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At 522 South 24th Street, an elderly woman named Mattie Spencer watches as tenants are forced out of the apartment building next door. Miss Emily Wilkins, whose father once owned fourteen buildings in the neighborhood, reminisces to Mattie about the days when the neighborhood was classier. Peering out the window, Emily sees a skyscraper being erected down the street and hopes that elegant people will start to populate the neighborhood again. Later, Mattie eats prunes and sits on a folding chair on the sidewalk, watching construction on the skyscraper. She witnesses a construction worker, to whom she just gave a prune, fall to his death when a piece of equipment breaks. Mr. and Mrs. Loomis, an older couple who live in Mattie’s building, wonder if their apartment will be torn down in a week as planned. Mr. Loomis, the superintendent, says he plans to paint the building’s exterior regardless. As she eats dinner, Miss Emily speaks to her dead father, expressing hope that she may not have to move since the construction worker died. The next day, Miss Pollack delivers relocation notices to the tenants. After arguing with the Loomises, she goes to the apartment of Mr. Sandy, a widower who is writing a memoir about his marriage. Sandy says he cannot pack his things and unpack them in time to finish his book, so he must stay. However, Pollack insists that everyone leave that day, reminding the tenants that they have known the move-out date for weeks. Mr. Blakely, a blind resident, says he has lived there for thirty-eight years and is too old to learn a new place. Congregating in the stairwell, the tenants agree that they have lived there too long to be forced out. Finally, Pollack knocks on Emily’s door, but Mattie says Pollack is wasting her time because Emily has not left her apartment in twenty years. Pollack leaves in a huff, threatening to send the police. The building’s gas, water, and electricity are turned off, but the tenants use candles, build fires for cooking, and collect water from outside the building. The next day, an explosion on the construction site causes an elevator to fall, killing three construction workers. The construction boss and his crew quit. Having witnessed the commotion, Mattie returns to Emily’s apartment and announces that they will be able to stay now. Meanwhile, a safety regulator informs the skyscraper’s owner, Mr. Crawford, that the elevator was inspected last week and suggests someone may have sabotaged the construction site. Crawford drives by Mattie’s building and sees Loomis painting outside. He yells at Loomis to stop wasting his time, saying he wants everyone out of the building by tomorrow morning. Miss Pollack shows up the next day with two police officers. Although most of the tenants are packed and ready to go, Mattie and Emily have disappeared. The Loomises, Mr. Sandy and Mr. Blakely are delivered to an institutional apartment building that resembles a retirement home. Returning to the building on 24th Street to look for Mattie and Emily, Pollack opens a closet door and Emily stabs her with a knife. Mattie appears, calmly observing as Pollack falls to the ground and dies. Finding Pollack’s car on the street, Mattie drives it away, taking the murder weapon with her. After driving recklessly and committing a hit-and-run, she abandons the car on a bridge and throws the knife into a trash truck. The Loomises, Mr. Sandy, and Mr. Blakely, sneak out of their new apartments and return to the old building, where Mattie shows them Pollack’s corpse. The next day, Loomis, Sandy, and Blakely steal a wheelchair and use it to remove Pollack from the building. On the same bridge where Mattie abandoned Pollack’s car, they throw the woman’s corpse into a passing train. After a party is thrown at the skyscraper site, Mattie lures Crawford into a trap at her apartment building. Hanging by his feet, Crawford tries to negotiate with Mattie and her cohorts, offering a nicer building. Refusing the offer, the tenants take Crawford back to the skyscraper, drop him into a wood crate, and bury him in wet cement. Before leaving, they realize the edge of Crawford’s foot is sticking out of the crate, so Loomis hacks it off with an axe and shoves it in his pocket. As a wrecking ball destroys the other buildings on 24th Street, Mrs. Loomis regrets killing Crawford. Mattie stops her from confessing to a police officer and, later, knocks her out with an urn containing Emily’s father’s ashes. As Mrs. Loomis suffers on a bed in Emily’s apartment, Mattie delivers a fatal blow to Sandy in order to keep him quiet. Afraid for her life, Emily leaves the building for the first time in years, running to the skyscraper. There, Mattie catches up with her on a scaffold. Although Emily argues that Mattie tried to frame her by using Emily’s urn, Mattie claims she has always put Emily’s needs before her own. A security guard stops the women from fighting as Loomis and Blakely arrive. As the four leave the construction site, Emily and Blakely say Mattie had no right to kill Mrs. Loomis, but Mattie insists that she will kill anyone who gets in her way. Approaching the street, Loomis, Blakely, and Emily throw Mattie in front of a truck; however, the truck stops and Mattie remains unscathed. In a park, Mattie tries to flee in a paddleboat, but the others catch up to her and drown her. When the wrecking ball finally destroys their apartment building, Emily, Blakely, and Loomis walk out. In an alley, they meet an older couple whose building is scheduled to be destroyed in two months. Blakely suggests they move in anyway, as Mattie appears in the alley, still alive.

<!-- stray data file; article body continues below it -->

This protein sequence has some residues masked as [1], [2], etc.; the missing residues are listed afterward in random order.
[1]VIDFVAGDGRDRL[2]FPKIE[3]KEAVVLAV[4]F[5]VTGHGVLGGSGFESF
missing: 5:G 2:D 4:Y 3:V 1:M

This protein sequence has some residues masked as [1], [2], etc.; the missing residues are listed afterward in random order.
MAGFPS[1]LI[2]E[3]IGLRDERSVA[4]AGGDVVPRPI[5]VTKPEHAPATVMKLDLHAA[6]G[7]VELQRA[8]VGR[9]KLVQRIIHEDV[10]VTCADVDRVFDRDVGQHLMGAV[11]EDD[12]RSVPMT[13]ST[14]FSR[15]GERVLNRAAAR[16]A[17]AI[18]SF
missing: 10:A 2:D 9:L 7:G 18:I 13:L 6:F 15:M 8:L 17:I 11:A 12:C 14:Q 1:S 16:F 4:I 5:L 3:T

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Legend
Viewed by AFI
Partially Viewed
Offscreen Credit
Name Occurs Before Title
AFI Life Achievement Award